Landlords Covenant for Quiet Enjoyment: More than Meets the...

Posted on: Thursday, February 13th, 2014

You may have heard the phrase ‘covenant for quiet enjoyment’ referring to a lease between a landlord & tenant. To most people’s surprise, this does not refer explicitly to noise. More specifically, this covenant or promise is in place to allow the tenant to use the premises in a way for which the premises was leased.  

This covenant can be either explicit or implied. In Ontario, this covenant is reflected in section 22 of the Residential Tenancies Act, which states as follows:

Landlord not to interfere with reasonable enjoyment

22.        A landlord shall not at any time during the tenant’s occupancy of a rental unit and before the day on which an order evicting the tenant is executed substantially interfere with the reasonable enjoyment of the rental unit or the residential complex in which it is located for all usual purposes by a tenant or members of his or her household.

 Even though the above is not the same as the common law definition of a “covenant for quiet enjoyment” it is the closest thing that the laws in Ontario have reflecting the covenant or promise.

What then does this covenant guarantee? It will cover any action which results in the tenant not having the full use & range for which the lease was signed. In a residential lease, this will include things like living on the property uninterrupted as well being able to use any amenities that accompany the property such as a balcony or pool.

An example of a breach of this covenant was evidenced in a recent court case in British Columbia. The tenant started to notice a foul odour on the leased premises where her clothing store was. As time went on the smell got worse. When the tenant complained to the landlord, they denied that there was anything wrong with the property. Eventually the tenant stopped paying rent and found an alternate location for her business. The landlord sued the tenant and lost. The court held that the existence of a “strong and unpleasant odour” defeated the purpose of leasing the space for a retail location because it could possibly damage inventory and dissuade customers from coming into the store. To read the full decision of the British Columbia Supreme Court, please follow the link provided:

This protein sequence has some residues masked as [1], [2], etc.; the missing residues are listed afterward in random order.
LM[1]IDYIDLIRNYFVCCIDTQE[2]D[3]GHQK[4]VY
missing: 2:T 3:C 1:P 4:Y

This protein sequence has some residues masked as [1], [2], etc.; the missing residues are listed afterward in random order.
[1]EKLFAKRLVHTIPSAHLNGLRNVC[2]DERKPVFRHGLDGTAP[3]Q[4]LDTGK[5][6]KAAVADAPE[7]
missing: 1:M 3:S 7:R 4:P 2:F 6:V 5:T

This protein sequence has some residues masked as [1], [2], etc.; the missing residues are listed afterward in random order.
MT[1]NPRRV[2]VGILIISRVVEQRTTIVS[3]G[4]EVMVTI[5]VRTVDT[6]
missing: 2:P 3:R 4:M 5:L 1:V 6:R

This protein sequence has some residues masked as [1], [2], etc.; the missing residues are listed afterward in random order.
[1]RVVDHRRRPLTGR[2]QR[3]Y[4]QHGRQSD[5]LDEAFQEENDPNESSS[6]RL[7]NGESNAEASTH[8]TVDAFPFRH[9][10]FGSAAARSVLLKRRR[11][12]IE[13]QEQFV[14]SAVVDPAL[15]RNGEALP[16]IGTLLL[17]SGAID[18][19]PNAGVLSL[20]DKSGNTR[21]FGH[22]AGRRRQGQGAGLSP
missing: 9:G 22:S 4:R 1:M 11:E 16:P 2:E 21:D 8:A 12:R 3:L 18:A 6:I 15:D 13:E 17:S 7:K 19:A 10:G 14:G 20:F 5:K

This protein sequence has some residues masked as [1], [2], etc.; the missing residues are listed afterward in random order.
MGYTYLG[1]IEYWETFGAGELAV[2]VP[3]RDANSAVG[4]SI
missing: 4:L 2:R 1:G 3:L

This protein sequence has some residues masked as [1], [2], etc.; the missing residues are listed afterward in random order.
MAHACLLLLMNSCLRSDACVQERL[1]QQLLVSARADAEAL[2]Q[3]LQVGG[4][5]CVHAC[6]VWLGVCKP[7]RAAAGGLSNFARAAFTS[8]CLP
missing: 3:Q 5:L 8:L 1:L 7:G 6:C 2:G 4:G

http://www.canlii.org/en/bc/bcsc/doc/2013/2013bcsc1160/2013bcsc1160.html?searchUrlHash=AAAAAQARU3RlYXJtYW4gdiBQb3dlcnMAAAAAAQ

 This promise however will not cover such things as noisy neighbours, anything which doesn’t fall under the direct control or power of the landlord (such as city workers working in or around the property) or a temporary or minor interference.

There are a few different remedies that a tenant may pursue if they feel as if there has been a breach of the landlords ‘covenant for quiet enjoyment’. The tenant can affirm the lease and seek an injunction to stop the intrusive behavior by the landlord or the landlord’s agent as well as seek damages for any lost enjoyment. A tenant can also treat the lease as terminated, thereby releasing them from any further obligations under the lease in addition to seeking damages for the landlord’s breach. To treat the lease as terminated will only be seen by the court as acceptable where it is proven that there is a fundamental breach of the lease agreement which is generally tough to establish. It would seem that case law dictates that damages are the most common remedy sought and awarded in these situations.

It is wise for both landlords & tenants to take note of any covenant for “quiet enjoyment” of the property when signing a lease. The term in the lease agreement will specify what the landlord may or may not do which might interfere with the tenant’s ability to use their property. If there is no covenant in the lease agreement, then one will have to look to case law to determine their rights regarding “quiet enjoyment”.

 

 The content of this article is intended to provide a general guide to the subject matter. The information does not constitute legal advice and a solicitor and client relationship is not created.

Shari D. Elliott

Elliott & Elliott

135 Bayfield Street, Suite 101A

Barrie, Ontario, L4M 3B3

Tel.: 705-797-2672

Fax: 705-797-8445

Email: shari@elliottlawyers.com

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